If you follow me on Instagram, you already know all about my new platinum engagement ring, designed by Julie Lamb. I picked a custom Miadonna lab-grown marquise cut diamond center that is set East-West. I wanted to gather in this post the 8 most important things I learned that might become handy if you decide to have a bespoke engagement ring made.
Take Your Time
If you are only making slight alterations to a designer’s ring, these changes can be made quickly. Some examples of easy customization can be switching from gold to platinum, picking an oval-cut instead of a round diamond or getting a name engraved. However, if you are creating something really unique, it will take time. Don’t rush the process and get ready to spend a couple of months, maybe more, from start to finish.
Decide on a Realistic Budget
It is important to be realistic when planning your engagement ring budget. On the one hand, you need to come up with an amount your couple can afford without going bankrupt or giving up on other financial goals and dreams. In most cases the proposer pays for the ring, however the purchase is often part of the couple’s financial planning which makes it more of a joint decision.
Your budget should also match your ring expectations. It is important to educate yourself about engagement ring costs. Understand all the nuances that change the cost of the setting and the center stone. Go over all your options. If you don’t do that, you will need to go over your initial budget or wear a ring you don’t really like.
Pick the Right Designer
We all want to pretend that we can “design” but making jewelry that will last for generations is hard! Finding the designer that will be able to understand your ideas and make them work is key. The end product needs to look like your dream ring and it shouldn’t fall apart. I would highly recommend picking a designer whose jewelry and design aesthetics you love. I picked Julie Lamb (pictured above) because I love her fashion pieces, I knew that my ring would be special but also signature to her style. If my ring style is a little bit too alternative for you, Julie can also help you with a more traditional project such as resetting a family stone, she also made the ring pictured below.
Ask about the Workshop
Some jewelry designers make jewelry on site in their studio, many outsource the manufacturing process to a workshop. I live in New York and we are lucky to have some of the best bench jewelers set up Midtown. Ask your designer where the workshop is. They might let you take a look behind the scenes. If you are working remotely and found your jeweler online, ask them where the ring will be made. Some e-stores manufacture custom rings overseas which they should disclose so you can check the workshop reviews accordingly. A good design is not a guarantee that the ring will be well crafted.
Make your Own Decisions about the Center Stone
10 years ago, most engagement rings included a brilliant cut diamond center. In 2018, you have lots of options, round or fancy cuts? Antique or new? Rose cut ? How about a colored gemstone? Should you check out moissanite?
Educate yourself, do your own research online, ask advice from a lot of different people and try on different options IRL. Though lots of experts and friends will have strong opinions on what you should pick, as long as you aware of the value and longevity of your center stone, pick the one that you really want. I selected a lab-grown diamond by Miadonna because it’s beautiful, my ideal specs and I am a geek who likes technology. You do You!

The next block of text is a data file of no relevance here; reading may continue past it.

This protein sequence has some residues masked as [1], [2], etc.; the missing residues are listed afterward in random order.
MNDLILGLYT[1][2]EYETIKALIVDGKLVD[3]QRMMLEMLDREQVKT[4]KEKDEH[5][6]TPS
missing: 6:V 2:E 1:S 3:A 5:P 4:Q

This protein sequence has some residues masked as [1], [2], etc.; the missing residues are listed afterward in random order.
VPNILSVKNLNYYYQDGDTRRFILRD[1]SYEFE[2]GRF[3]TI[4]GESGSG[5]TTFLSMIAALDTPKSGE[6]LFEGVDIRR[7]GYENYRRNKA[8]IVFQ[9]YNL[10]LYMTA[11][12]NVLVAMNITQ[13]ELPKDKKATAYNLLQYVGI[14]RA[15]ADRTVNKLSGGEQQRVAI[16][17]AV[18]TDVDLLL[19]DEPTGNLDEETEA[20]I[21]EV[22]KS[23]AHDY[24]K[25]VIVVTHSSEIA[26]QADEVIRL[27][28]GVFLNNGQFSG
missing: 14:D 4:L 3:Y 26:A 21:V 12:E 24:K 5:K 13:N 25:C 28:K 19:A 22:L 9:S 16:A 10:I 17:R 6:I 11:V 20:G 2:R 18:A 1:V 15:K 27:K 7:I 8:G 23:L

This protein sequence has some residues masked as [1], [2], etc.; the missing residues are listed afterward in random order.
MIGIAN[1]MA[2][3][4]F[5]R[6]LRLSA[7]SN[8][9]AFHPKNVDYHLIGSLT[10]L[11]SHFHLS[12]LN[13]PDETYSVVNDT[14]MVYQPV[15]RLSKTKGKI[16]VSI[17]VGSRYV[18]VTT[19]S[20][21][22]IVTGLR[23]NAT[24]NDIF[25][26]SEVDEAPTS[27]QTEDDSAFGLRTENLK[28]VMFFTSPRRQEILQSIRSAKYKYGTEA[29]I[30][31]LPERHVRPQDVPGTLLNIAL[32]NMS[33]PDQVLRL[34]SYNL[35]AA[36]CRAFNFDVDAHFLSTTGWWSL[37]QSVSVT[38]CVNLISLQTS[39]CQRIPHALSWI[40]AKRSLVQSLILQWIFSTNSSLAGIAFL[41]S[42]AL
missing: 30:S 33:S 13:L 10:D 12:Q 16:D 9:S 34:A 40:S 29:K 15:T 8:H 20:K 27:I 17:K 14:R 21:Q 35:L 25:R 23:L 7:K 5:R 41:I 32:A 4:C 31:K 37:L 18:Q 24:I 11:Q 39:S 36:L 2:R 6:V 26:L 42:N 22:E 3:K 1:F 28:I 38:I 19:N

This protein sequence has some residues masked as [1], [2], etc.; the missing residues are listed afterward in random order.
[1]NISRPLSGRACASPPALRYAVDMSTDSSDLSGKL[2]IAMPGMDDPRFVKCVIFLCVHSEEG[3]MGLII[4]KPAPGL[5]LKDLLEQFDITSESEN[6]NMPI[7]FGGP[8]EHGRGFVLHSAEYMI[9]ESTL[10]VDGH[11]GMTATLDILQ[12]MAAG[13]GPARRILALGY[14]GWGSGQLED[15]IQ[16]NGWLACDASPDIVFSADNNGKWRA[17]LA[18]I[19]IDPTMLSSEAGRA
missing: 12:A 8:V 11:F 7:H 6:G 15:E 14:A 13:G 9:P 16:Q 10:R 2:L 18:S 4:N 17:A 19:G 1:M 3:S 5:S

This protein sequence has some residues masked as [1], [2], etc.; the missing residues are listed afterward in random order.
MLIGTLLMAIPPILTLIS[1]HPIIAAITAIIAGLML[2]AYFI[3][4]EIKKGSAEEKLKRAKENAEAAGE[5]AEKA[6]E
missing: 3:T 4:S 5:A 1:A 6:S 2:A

Sketches and CAD are Great to Visualize but your Ring will Look Somewhat Different
Most designers will show you a sketched design so they know they understand what you want and will make some suggestions through sketches too. Depending on how skilled of a drawing artist your designer is, these sketches could belong to a museum or will just be rough. Keep in mind they are just a map not what your ring in 3D and metal will exactly look like. Your designer also needs CAD (Computer-aided design) to communicate with the workshop and create a wax replica of your ring. These computer graphics are not exactly what your ring will look like. Sketches are usually dainty and on the other end of the spectrum CAD prints look sturdier and larger than the end ring.
The 3D Wax Ring is When it gets Real!
After the CAD step, a mold is created and your ring is cast in hard wax. Hard wax is super fragile so when you see your ring, don’t get too excited ! I broke my wax ring… It is the stage when I could really understand and see what my ring would look like. Julie was able to position my diamond in the center and it looked amazing.
Have your Ring Size Measured Professionally
Like in fashion or when buying a bra, ring sizes and fits vary depending on the design and who makes the ring. You should get measured at 2 times of the day as your finger’s size tends to fluctuate. You should also take in consideration the design of the band. Wide bands cover more finger real estate, you might need more room. I own rings size 8 to 9 for the same finger depending on the brand and design.
I hope all these tips help, feel free to ask more questions. Getting a bespoke ring made is truly an amazing experience, I highly recommend it.
Severine Ferrari AKA Sev is the editor and writer of this blog and the online magazine Engagement 101. Sev was born and raised in Paris and has lived in New York City for over 20 years. Her blogging style still includes elements of her French writing style and humor. We recommend reading it with a glass of champagne and a French accent.